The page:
More than the “baby blues”
You may have heard of the term “baby blues” before, especially if you happen to be awaiting your own bundle of joy, but how many people know what the baby blues is?
According to the American Pregnancy Association, 70-80% of all new mothers experience some form of negative emotions or mood swings following the birth of their child.
The baby blues can look and feel different to everyone. Some common symptoms reported by those experiencing the “baby blues” include:
-Weepiness or crying without a reason
-Mood changes, and
A person can experience 1 or more of these symptoms and often struggle making sense of why they are feeling this way due to what society often says is supposed to be the most joyous season.
It is important for people to understand how normal it is to experience the “baby blues” and despite not knowing the exact cause of the baby blues, the hormonal changes that occur during and after pregnancy may be to blame. Other possible causes can be the adjustment to parenthood, lack of sleep, as well as lack of adequate support.
For some, the “baby blues” may only last a few weeks, for others, it may be the first sign of postpartum depression or anxiety, in which the symptoms may be lingering and/or feel more intense. If you or someone you know has been experiencing any of the above symptoms following the birth of a child (or the loss of one), it may be a good idea to seek out professional support.
Treatment is available to gain support and guidance while navigating parenthood. Talk therapy, whether individual or group, combined with support groups for new parents can be an effective way to feel less alone during this new chapter.
Please remember it does truly take a village to raise a child, and sometimes that village can include a therapist who can walk alongside you and your family ❤️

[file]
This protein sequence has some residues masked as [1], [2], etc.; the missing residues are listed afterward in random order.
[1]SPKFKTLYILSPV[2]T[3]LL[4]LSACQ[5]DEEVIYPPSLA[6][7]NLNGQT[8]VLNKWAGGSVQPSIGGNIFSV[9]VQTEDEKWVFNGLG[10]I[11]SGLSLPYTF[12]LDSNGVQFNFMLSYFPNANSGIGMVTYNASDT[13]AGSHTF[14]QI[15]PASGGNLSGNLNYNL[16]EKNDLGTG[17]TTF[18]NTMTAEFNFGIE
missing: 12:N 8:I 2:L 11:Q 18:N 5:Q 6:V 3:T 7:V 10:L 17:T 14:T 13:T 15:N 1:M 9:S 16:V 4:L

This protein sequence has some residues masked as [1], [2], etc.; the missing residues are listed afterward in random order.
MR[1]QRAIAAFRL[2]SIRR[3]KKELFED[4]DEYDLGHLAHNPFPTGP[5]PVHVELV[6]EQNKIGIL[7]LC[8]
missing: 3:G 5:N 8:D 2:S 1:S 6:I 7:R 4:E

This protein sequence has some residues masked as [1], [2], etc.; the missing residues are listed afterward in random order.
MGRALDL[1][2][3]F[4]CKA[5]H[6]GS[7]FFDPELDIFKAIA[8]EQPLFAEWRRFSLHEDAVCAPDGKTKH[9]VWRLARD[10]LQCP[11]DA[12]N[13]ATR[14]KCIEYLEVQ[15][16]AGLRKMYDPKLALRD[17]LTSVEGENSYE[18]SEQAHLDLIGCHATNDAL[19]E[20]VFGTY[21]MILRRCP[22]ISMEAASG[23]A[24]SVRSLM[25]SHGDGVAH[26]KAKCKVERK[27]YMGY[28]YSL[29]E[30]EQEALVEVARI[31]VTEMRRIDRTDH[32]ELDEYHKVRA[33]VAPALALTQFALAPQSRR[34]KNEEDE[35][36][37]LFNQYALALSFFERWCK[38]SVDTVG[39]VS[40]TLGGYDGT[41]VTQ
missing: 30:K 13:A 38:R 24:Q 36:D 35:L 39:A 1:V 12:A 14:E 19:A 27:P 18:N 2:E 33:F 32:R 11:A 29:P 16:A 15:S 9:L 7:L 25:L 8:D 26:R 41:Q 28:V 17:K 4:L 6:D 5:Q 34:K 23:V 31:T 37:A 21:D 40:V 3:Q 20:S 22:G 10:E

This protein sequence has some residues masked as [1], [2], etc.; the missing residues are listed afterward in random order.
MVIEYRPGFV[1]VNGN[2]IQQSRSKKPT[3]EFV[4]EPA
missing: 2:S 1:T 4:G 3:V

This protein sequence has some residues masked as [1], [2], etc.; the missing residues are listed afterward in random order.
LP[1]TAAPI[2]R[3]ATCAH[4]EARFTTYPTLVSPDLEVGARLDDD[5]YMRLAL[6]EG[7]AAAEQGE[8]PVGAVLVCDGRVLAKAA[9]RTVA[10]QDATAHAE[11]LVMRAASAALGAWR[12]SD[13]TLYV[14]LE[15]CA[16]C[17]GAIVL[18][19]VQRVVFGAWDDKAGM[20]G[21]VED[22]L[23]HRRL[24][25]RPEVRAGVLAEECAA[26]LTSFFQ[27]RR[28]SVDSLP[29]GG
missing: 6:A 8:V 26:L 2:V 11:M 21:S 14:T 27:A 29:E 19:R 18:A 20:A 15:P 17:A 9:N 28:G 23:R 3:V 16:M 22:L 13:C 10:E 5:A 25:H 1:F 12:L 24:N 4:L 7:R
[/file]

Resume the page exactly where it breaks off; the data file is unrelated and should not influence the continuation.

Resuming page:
Food and Mood- By Shanley Schoenhofer, RD
A trending topic in nutrition as of late has been food and mood, as in, how what we eat can alter more than our physical health, but our mental health as well. In short, what we choose to put into our body can do amazing things, such as decrease inflammation, stabilize blood sugars, keep our hormones regulated and our gut microbiome (the trillions of bacteria living in our bodies) healthy and thriving. Research is suggesting that each and every one of those things I just listed may play a crucial role in our mood, potentially lightening and/or preventing depressive symptoms. Curious about what the research is saying we should include in our weekly and daily dietary intake?
- Fruits and Veggies, with primary focus being consuming a variety of color. So what does that mean? If you notice you are eating green apples and celery all the time, get crazy and add a banana, a red bell pepper and some mushrooms as well. Each different color of fruit and vegetable provides our body with different essential nutrients
- Omega-3 fatty acid, preferably from marine sources (fish, seaweed). You can achieve this from adding salmon to your dinners a couple nights a week, or you could purchase a fish oil supplement (with recommendation being you take 2 grams or 2,000 mg)
- Vitamin D, which has been given a lot of praise for reducing depressive symptoms, and in turn, if you are low in vitamin D the risk of depression may increase. Ways to achieve vitamin D is through sunlight, egg yolks, oily fish (salmon and sardines), milk, fortified orange juice or a vitamin D supplement.
- Folate. Folate is found in whole grains, green leafy vegetables, nuts and seeds and fortified foods, such as whole grain cereals
- Magnesium is one of the most essential minerals in the body, connected with brain biochemistry. Consuming nuts and seeds, beans, whole grains, fruits, vegetables and dark chocolate (60-70% cocoa) can help prevent a magnesium deficiency.
- Dairy, such as yogurt. This provides your body with probiotics, protein and calcium. Moderate amounts of dairy may help with low moods.
Here’s a sample meal plan to show you just how easy (and delicious) adding these nutrients into your daily life can be!
Breakfast – whole wheat toast (folate, magnesium) with avocado (omega-3) and scrambled eggs (vitamin D) and a glass of orange juice (vitamin D and fun fact: orange juice can also count as a “dairy” in the sense that it is fortified with an adequate amount of calcium)
Lunch – Canned Tuna (omega-3, vitamin D) on mixed greens with tomatoes, bell peppers, cucumbers and carrots (fruits, veggies, folate, magnesium) and balsamic vinaigrette. And a serving of multigrain crackers (folate)
Snack – Greek yogurt (dairy, vitamin D) and berries (fruit, magnesium)
Dinner – Burritos made with bean (magnesium), chicken and cheese (vitamin D, dairy) tortilla (folate) with veggie or side salad (veggies, magnesium, folate). Top your burrito with salsa (fruit/veg) and guacamole (fruit/veg and omega-3)
Snack – Dark chocolate almonds (magnesium, folate) and strawberries (fruit)